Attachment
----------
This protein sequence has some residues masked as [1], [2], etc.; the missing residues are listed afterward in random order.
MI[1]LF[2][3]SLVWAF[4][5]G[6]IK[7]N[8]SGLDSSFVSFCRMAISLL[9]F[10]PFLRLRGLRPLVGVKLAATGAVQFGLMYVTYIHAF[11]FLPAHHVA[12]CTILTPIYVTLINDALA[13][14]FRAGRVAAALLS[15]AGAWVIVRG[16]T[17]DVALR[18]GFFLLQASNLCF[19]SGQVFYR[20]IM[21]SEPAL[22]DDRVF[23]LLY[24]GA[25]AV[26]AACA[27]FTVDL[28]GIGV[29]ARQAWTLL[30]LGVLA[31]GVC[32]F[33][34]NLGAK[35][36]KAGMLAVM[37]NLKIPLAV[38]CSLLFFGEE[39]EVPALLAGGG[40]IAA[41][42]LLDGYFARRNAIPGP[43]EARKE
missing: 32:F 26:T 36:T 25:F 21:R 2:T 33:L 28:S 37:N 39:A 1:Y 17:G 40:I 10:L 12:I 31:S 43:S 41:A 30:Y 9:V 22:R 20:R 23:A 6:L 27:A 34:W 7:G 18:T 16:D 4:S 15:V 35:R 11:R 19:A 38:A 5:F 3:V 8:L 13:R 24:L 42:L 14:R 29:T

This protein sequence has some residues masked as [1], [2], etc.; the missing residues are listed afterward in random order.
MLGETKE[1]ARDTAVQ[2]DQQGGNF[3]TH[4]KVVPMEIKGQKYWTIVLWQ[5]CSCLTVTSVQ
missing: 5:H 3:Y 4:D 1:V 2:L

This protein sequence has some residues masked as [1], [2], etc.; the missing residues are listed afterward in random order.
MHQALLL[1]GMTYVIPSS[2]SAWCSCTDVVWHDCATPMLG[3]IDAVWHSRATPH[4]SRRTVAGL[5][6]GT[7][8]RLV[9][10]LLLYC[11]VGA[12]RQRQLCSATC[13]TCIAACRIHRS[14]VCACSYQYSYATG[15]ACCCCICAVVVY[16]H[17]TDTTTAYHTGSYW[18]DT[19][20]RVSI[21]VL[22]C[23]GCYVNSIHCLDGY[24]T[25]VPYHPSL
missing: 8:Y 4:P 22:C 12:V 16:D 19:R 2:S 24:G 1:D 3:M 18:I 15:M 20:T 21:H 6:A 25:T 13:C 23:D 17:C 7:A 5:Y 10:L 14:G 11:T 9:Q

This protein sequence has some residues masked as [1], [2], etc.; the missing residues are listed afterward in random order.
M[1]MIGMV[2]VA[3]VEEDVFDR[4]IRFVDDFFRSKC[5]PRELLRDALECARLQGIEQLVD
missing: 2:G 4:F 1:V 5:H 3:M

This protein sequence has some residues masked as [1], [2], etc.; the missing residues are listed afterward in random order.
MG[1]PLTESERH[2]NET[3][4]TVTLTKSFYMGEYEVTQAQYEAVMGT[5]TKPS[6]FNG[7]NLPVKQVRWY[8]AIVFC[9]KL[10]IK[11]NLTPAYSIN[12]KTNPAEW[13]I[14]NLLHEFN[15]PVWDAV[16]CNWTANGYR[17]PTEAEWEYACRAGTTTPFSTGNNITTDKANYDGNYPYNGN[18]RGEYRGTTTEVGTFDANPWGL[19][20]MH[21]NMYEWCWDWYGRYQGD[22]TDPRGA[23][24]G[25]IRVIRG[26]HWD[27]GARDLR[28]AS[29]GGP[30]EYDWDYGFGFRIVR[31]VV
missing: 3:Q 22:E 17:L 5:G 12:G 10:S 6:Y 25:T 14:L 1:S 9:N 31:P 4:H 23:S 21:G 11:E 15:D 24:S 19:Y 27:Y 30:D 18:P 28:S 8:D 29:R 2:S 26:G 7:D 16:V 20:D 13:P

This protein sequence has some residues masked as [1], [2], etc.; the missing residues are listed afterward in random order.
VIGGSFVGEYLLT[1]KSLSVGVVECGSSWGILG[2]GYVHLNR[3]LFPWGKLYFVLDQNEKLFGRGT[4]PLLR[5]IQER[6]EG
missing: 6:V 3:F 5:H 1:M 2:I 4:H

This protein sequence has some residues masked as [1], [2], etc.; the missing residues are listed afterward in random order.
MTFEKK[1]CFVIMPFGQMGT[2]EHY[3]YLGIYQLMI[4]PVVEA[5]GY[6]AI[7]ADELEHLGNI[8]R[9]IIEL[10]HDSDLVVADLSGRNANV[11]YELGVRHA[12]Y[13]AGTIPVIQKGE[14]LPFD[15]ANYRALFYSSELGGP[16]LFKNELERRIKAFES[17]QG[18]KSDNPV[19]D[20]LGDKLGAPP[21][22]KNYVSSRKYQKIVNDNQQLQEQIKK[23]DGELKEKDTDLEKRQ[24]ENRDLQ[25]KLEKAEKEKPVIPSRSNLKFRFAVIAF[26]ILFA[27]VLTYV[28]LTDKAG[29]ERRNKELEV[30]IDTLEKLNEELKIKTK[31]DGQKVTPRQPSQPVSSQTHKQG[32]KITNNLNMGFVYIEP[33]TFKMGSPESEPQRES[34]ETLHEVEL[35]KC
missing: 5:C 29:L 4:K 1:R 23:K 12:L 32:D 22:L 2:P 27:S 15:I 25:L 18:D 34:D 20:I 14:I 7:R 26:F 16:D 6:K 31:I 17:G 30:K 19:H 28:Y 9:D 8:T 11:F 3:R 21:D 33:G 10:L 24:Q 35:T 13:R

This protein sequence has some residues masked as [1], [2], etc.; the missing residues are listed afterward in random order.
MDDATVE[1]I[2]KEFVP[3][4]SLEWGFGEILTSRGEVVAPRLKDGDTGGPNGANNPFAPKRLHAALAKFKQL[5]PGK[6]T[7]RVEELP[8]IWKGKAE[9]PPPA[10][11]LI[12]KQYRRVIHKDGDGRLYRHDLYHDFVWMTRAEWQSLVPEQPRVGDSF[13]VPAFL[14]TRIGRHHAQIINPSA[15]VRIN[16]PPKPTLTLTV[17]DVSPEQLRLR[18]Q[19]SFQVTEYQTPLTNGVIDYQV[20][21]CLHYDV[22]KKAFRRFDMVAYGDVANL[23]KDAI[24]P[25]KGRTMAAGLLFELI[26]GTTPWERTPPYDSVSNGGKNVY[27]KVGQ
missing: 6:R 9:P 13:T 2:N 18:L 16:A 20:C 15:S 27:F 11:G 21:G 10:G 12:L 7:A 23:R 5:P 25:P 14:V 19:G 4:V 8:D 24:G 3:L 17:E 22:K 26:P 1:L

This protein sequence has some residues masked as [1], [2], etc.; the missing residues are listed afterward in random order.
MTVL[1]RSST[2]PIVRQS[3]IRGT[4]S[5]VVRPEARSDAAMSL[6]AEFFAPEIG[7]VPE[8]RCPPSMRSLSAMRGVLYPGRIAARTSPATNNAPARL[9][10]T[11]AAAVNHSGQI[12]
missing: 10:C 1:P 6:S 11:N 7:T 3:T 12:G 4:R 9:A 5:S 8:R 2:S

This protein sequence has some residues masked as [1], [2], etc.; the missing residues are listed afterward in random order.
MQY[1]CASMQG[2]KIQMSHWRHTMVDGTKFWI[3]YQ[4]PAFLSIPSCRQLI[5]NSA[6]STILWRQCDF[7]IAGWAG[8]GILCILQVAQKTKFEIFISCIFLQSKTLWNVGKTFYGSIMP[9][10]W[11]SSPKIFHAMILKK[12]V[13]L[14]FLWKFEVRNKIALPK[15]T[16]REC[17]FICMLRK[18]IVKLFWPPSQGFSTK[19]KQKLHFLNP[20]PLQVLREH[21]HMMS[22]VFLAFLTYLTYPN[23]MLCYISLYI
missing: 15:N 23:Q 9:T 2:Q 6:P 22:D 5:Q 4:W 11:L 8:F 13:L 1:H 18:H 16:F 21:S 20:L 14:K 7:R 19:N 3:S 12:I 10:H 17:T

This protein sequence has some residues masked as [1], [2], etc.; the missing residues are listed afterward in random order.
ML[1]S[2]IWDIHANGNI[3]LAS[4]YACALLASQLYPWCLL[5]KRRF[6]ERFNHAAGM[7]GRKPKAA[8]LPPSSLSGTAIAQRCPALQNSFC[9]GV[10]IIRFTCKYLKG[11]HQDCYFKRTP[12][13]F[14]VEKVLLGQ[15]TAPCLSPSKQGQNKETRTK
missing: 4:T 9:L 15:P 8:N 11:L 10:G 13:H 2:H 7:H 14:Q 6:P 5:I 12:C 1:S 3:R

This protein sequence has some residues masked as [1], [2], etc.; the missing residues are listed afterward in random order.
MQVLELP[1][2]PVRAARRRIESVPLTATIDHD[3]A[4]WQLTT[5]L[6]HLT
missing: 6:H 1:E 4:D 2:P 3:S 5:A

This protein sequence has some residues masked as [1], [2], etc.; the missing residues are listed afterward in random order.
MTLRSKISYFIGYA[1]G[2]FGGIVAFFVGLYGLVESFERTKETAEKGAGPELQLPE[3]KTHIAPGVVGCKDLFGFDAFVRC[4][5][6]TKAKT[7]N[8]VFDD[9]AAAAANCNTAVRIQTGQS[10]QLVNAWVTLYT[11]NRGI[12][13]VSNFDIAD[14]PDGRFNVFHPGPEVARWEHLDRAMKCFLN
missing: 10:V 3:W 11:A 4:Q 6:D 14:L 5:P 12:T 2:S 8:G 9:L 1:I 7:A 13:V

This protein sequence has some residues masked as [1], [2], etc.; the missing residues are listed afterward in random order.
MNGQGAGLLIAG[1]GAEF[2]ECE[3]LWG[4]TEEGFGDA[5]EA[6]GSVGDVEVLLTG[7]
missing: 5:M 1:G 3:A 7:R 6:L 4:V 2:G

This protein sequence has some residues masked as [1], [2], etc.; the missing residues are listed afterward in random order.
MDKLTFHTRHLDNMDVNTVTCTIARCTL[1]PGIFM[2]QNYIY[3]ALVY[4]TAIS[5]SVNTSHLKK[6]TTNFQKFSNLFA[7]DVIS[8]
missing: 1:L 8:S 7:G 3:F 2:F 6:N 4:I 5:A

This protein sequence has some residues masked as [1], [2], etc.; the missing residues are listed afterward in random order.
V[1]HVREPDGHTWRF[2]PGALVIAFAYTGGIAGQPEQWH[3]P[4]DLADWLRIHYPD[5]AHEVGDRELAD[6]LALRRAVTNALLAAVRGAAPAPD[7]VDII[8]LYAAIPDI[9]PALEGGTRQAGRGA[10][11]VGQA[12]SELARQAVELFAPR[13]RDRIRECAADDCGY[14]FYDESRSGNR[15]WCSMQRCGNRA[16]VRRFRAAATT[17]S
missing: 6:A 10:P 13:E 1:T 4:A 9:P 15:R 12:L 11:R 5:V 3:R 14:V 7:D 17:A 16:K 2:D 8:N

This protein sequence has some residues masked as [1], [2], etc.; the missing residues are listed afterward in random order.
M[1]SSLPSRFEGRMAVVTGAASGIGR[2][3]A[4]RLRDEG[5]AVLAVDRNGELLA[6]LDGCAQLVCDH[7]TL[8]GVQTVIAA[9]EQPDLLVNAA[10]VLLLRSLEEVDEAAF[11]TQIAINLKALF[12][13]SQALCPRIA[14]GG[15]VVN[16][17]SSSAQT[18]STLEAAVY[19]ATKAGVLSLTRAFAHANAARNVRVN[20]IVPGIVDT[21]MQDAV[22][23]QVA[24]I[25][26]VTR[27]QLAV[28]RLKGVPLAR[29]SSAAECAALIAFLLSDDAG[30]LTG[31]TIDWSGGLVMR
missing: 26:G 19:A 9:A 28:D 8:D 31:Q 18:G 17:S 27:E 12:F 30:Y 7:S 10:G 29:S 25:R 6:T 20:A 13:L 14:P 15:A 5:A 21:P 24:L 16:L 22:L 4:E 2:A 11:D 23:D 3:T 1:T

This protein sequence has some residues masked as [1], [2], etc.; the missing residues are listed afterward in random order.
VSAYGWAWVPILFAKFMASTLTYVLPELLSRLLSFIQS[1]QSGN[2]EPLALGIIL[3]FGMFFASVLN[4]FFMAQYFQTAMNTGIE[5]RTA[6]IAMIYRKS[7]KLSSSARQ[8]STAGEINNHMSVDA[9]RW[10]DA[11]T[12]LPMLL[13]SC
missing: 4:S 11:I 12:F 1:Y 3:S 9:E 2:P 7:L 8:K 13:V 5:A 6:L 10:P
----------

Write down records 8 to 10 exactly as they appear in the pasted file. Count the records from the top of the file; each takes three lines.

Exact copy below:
This protein sequence has some residues masked as [1], [2], etc.; the missing residues are listed afterward in random order.
MDDATVE[1]I[2]KEFVP[3][4]SLEWGFGEILTSRGEVVAPRLKDGDTGGPNGANNPFAPKRLHAALAKFKQL[5]PGK[6]T[7]RVEELP[8]IWKGKAE[9]PPPA[10][11]LI[12]KQYRRVIHKDGDGRLYRHDLYHDFVWMTRAEWQSLVPEQPRVGDSF[13]VPAFL[14]TRIGRHHAQIINPSA[15]VRIN[16]PPKPTLTLTV[17]DVSPEQLRLR[18]Q[19]SFQVTEYQTPLTNGVIDYQV[20][21]CLHYDV[22]KKAFRRFDMVAYGDVANL[23]KDAI[24]P[25]KGRTMAAGLLFELI[26]GTTPWERTPPYDSVSNGGKNVY[27]KVGQ
missing: 6:R 9:P 13:T 2:N 18:L 16:A 20:C 15:S 27:F 11:G 21:G 10:G 12:L 7:A 23:R 5:P 25:P 14:V 19:G 4:V 8:D 24:G 3:L 17:E 22:K 26:P 1:L

This protein sequence has some residues masked as [1], [2], etc.; the missing residues are listed afterward in random order.
MTVL[1]RSST[2]PIVRQS[3]IRGT[4]S[5]VVRPEARSDAAMSL[6]AEFFAPEIG[7]VPE[8]RCPPSMRSLSAMRGVLYPGRIAARTSPATNNAPARL[9][10]T[11]AAAVNHSGQI[12]
missing: 10:C 1:P 6:S 11:N 7:T 3:T 12:G 4:R 9:A 5:S 8:R 2:S

This protein sequence has some residues masked as [1], [2], etc.; the missing residues are listed afterward in random order.
MQY[1]CASMQG[2]KIQMSHWRHTMVDGTKFWI[3]YQ[4]PAFLSIPSCRQLI[5]NSA[6]STILWRQCDF[7]IAGWAG[8]GILCILQVAQKTKFEIFISCIFLQSKTLWNVGKTFYGSIMP[9][10]W[11]SSPKIFHAMILKK[12]V[13]L[14]FLWKFEVRNKIALPK[15]T[16]REC[17]FICMLRK[18]IVKLFWPPSQGFSTK[19]KQKLHFLNP[20]PLQVLREH[21]HMMS[22]VFLAFLTYLTYPN[23]MLCYISLYI
missing: 15:N 23:Q 9:T 2:Q 6:P 22:D 5:Q 4:W 11:L 8:F 13:L 1:H 18:H 16:F 21:S 20:L 14:K 7:R 19:N 3:S 12:I 10:H 17:T